There is one point on which all of the migrants agree -- the hell that is life in Libya. “There, we weren’t men.” “Libya is kidnappings, prison, kidnappings.” “They beat us every day, they beat our wives in front of us.” “They rape the women, sodomize the men, they kill for no reason.” “Even children carry arms and fire at black people.” “Are you writing about life in Libya? If I had known, I would have never left.” “Libya is a trip without a return. Once you enter Libya, you can never leave it normally. You have no choice but to end up at sea -- it’s either Europe or death.”
They assure me that they have only been witnesses to such violence. With the MSF they are more forthcoming. Erna, the Dutch doctor tells me once: “It’s one of those days when someone comes in for a cough and takes off their shirt and you see all the scars from the tortures they suffered and you realize they have broken bones, and they tell you these horrendous stories.”
“Do you have any idea what will happen to us now,” one young woman asks me.
Yes, I know exactly what’s going to happen to her, but I’m not going to tell her. Those who come from countries like Eritrea, Sudan, South Sudan or Somalia should easily get asylum in Italy, even though in general it’s not the country where they would like to stay. Others are going to have a harder time of it. Some will be asked to leave immediately. Some will wait for a year and a half or two for their papers before joining the ranks of migrants picking tomatoes or oranges for a meagerly wage. On reporting trips in Sicily and Rome I have met migrants at various points of this journey and it’s depressing to think that she is about to embark on it.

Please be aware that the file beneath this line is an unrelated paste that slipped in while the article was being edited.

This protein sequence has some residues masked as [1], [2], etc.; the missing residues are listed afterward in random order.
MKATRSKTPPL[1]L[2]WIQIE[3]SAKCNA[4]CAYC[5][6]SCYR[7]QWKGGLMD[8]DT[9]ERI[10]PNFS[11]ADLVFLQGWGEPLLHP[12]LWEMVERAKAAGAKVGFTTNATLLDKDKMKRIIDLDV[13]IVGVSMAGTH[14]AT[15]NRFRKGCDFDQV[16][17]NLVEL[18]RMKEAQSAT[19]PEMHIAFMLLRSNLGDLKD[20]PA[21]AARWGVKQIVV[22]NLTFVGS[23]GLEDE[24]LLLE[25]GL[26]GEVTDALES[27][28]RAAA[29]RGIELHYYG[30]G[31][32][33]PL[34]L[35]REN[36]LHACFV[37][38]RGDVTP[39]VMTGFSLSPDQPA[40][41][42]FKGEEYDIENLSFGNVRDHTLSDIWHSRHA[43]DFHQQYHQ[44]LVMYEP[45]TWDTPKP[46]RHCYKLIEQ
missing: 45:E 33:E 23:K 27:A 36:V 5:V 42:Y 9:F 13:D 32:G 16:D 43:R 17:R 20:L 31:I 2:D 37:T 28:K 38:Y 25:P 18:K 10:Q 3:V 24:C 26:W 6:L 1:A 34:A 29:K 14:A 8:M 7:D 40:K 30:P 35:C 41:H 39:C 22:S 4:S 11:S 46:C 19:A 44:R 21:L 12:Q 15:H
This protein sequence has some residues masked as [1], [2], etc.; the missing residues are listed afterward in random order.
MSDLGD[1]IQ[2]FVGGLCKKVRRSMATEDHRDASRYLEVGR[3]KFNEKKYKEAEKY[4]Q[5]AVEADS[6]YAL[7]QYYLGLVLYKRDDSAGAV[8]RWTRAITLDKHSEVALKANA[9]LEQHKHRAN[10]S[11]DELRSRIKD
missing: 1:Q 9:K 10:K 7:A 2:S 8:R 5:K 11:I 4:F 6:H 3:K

In the late afternoon, I am finishing up my story for the day when Captain Alex runs onto the bridge, smiling and red from emotion. “We have a boy! I feel like I’m the father,” he exults.
A little while later, with the mother and the baby rested a bit, we are invited to take a photo of the parents and Destiny Alex, the baby’s name chosen in honor of the captain, who is bridling with joy. Then the father goes on deck to announce the news to the rest of the migrants. A round of warm applause breaks out. Even the Eritreans, Sudanese and Somalis, who sit at a distance and, speaking neither English nor French, need a bit of explaining as to what the commotion is all about, cheer the news.
This time, the good news comes in pairs -- Erna comes running, saying that she has just received an email saying that Zega, the little boy evacuated by helicopter the previous day, seems to be out of danger. Jens announces the news on the radio and it’s like the Aquarius is washed over by a wave relief and joy.